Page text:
Turkeys stand in a barn in August 2015 on a turkey farm near Manson, Iowa. The bird flu outbreak that year was the most expensive animal health disaster in US history. (Charlie Neibergall/Associated Press)
OMAHA, Neb. — A bird flu outbreak in the US that led to the deaths of more than 40 million chickens and turkeys and contributed to another spike in egg and meat prices appears to be waning, but experts caution the virus hasn’t disappeared and worry surge could take hold this fall.
The number of birds culled to limit its spread dropped from a peak of almost 21 million in March to less than 800,000 in May. However, more than 2 million birds have been killed already this month after infections were discovered at two large farms in Colorado.
“The numbers in the dashboard do tell a story, but we are not ready to say the outbreak is winding down,” said Richard Coker, a spokesman for the Animal and Plant Health Inspection Service division of the Department of Agriculture. “We remain vigilant and encourage producers to continue to practice strong biosecurity.”
Some state and industry officials are optimism that the outbreak is ending, although no one is quite ready to relax.
Iowa Agriculture Secretary Mike Naig said the virus still poses a risk because more cases are being reported, but that “it really does feel like we’re on the tail end of it for this year.”
When a case of the highly pathogenic virus is found, officials kill the entire flock to limit its spread. The virus doesn’t discriminate between backyard flocks and massive egg farms; flocks of all sizes have been infected.
Iowa was the hardest hit
Iowa, the nation’s leader in egg production, was by far the hardest hit state with 13.4 million birds lost. No cases have been reported in the state since May 4, likely because migrating wild birds, which are blamed for spreading the virus, have moved out of Iowa.
Nebraska lost nearly 4.9 million birds, Pennsylvania lost 4.2 million and Colorado saw 3.6 million birds killed. Minnesota and Wisconsin each lost about 3 million.
An outbreak in 2015, when 50 million turkeys and chickens were killed, remains the most expensive animal health disaster in US history. The government spent nearly $1 billion then to deal with infected birds, clean up barns and compensate farmers. The USDA has so far approved $793 million to cover costs this year.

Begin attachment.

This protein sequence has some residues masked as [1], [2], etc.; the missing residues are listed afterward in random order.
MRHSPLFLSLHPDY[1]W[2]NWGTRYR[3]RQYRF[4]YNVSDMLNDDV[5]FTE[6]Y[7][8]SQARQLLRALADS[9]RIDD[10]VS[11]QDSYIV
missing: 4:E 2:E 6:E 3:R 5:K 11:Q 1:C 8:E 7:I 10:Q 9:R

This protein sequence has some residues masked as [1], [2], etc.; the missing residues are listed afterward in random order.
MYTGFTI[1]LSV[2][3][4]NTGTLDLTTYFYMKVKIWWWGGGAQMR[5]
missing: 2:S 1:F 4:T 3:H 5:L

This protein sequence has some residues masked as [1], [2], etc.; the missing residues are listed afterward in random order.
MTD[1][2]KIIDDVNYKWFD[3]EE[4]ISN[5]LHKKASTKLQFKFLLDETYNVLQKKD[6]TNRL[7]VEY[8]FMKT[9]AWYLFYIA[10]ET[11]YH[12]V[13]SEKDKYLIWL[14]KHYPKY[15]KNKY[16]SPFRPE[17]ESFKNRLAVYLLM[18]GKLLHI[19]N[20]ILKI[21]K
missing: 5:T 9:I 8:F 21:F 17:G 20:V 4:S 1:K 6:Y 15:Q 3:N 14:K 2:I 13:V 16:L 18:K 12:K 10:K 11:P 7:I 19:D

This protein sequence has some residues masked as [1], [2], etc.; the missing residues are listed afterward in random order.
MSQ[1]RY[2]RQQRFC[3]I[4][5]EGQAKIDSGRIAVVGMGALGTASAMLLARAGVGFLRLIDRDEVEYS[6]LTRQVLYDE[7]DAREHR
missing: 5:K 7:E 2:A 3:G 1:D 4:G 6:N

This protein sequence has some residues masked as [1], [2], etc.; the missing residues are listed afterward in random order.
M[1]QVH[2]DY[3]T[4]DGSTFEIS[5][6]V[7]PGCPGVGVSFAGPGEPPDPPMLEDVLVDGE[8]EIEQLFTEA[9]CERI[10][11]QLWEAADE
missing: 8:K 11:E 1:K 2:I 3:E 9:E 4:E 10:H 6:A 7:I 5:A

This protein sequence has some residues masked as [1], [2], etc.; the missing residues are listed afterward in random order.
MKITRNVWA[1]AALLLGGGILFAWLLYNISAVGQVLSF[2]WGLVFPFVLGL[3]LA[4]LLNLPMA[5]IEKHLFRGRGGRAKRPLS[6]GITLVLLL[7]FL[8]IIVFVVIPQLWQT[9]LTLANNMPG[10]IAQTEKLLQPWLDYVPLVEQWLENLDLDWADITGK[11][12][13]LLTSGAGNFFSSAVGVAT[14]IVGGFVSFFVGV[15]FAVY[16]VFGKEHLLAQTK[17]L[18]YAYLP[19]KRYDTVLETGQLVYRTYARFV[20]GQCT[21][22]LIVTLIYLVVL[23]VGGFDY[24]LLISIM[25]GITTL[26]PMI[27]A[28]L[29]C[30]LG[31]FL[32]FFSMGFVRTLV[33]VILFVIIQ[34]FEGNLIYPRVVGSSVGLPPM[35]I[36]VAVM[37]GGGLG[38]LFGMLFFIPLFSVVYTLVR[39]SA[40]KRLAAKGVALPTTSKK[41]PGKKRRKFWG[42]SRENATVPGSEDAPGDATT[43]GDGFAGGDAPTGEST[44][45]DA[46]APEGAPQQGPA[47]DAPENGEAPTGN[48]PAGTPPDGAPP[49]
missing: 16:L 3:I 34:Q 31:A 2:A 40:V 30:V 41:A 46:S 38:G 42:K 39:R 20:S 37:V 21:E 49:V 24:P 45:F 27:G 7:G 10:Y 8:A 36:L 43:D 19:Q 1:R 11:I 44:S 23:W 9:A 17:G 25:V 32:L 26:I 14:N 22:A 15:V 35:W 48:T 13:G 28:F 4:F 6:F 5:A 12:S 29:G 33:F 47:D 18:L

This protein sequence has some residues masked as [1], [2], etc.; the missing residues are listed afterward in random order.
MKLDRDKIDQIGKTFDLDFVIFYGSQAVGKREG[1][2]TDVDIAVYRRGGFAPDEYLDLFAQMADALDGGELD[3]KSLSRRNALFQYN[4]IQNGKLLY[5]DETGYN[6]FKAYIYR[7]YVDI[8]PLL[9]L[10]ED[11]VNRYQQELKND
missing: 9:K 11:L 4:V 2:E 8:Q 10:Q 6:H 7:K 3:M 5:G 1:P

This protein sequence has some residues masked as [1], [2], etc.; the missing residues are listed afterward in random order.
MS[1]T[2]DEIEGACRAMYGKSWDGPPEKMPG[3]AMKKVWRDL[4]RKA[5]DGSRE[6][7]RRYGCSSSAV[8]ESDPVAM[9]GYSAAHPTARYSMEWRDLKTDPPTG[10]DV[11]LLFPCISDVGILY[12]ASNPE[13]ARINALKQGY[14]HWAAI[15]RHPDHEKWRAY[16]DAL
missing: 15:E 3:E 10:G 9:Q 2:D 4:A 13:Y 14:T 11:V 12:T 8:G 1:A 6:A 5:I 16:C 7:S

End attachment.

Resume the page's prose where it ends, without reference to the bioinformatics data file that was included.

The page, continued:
National Turkey Federation spokeswoman Beth Breeding said the government payments “keep those losses from being catastrophic everything,” but they don’t cover. For example, farmers lose income because they can’t raise birds while their properties are being disinfected.
Outbreak affects food prices
Food prices have increased 10 percent overall this year, exceeding the 8.6 percent inflation reported last month. Egg prices soared the most, jumping 32 percent, while poultry prices are up nearly 17 percent. But agricultural economists say that while the bird flu outbreak contributed, spikes in the cost of feed, fuel and labor are much bigger factors.
It didn’t help that the outbreak peaked just as demand for eggs was highest around Easter, driving prices higher.
But a relatively small proportion of the nationwide flock was affected. The 40 million birds killed represent only 6 percent of the chickens raised to produce eggs, 2.5 percent of turkeys and less than 1 percent of the chickens raised for meat.
Economists expect egg and meat prices to ease this summer as farms are able to build back their flocks.
“I think that there is going to start being some relief,” said Jada Thompson, an agricultural economist at the University of Arkansas.
What’s next? It’s unclear
The summer heat should help kill off the disease, but experts worry that the latest version of the virus may be hard enough to survive the season, leading to a new outbreak when wild birds migrate later in the year.
“We may have an even bigger peak this year in the fall, who knows?” University of Georgia researcher David Stalknecht said. encouragement.”
The prospects for a bird flu vaccine are uncertain; Foreign markets are reluctant to import meat from inoculated birds, and vaccination can hide the presence of the virus, meaning farmers would have to spend more to increase testing of their flocks. And vaccinated birds can still fall sick, just like vaccinated humans.
“I personally do not see vaccine as something that’s going to be used in the United States,” said John Clifford, the former US chief veterinary officer who oversaw the USDA response to the 2015 outbreak. “Countries that don’t export may feel different. We can’t afford to lose those markets.”
Steps to stop the spread
There is only so much farmers can do to limit the spread of bird flu. Farmworkers already usually have to shower and change clothes before they enter a barn, and tools for each barn are kept separate.
Emily Metz, CEO of the American Egg Board trade group, said some farmers have invested heavily in combating the virus, including upgrading ventilation systems and installing laser light systems to ward off wild birds.
“If it does linger or come back, we’re prepared. We’re not letting our guard down,” Metz said. “The improvements our producers have made in terms of biosecurity are part of their everyday business.”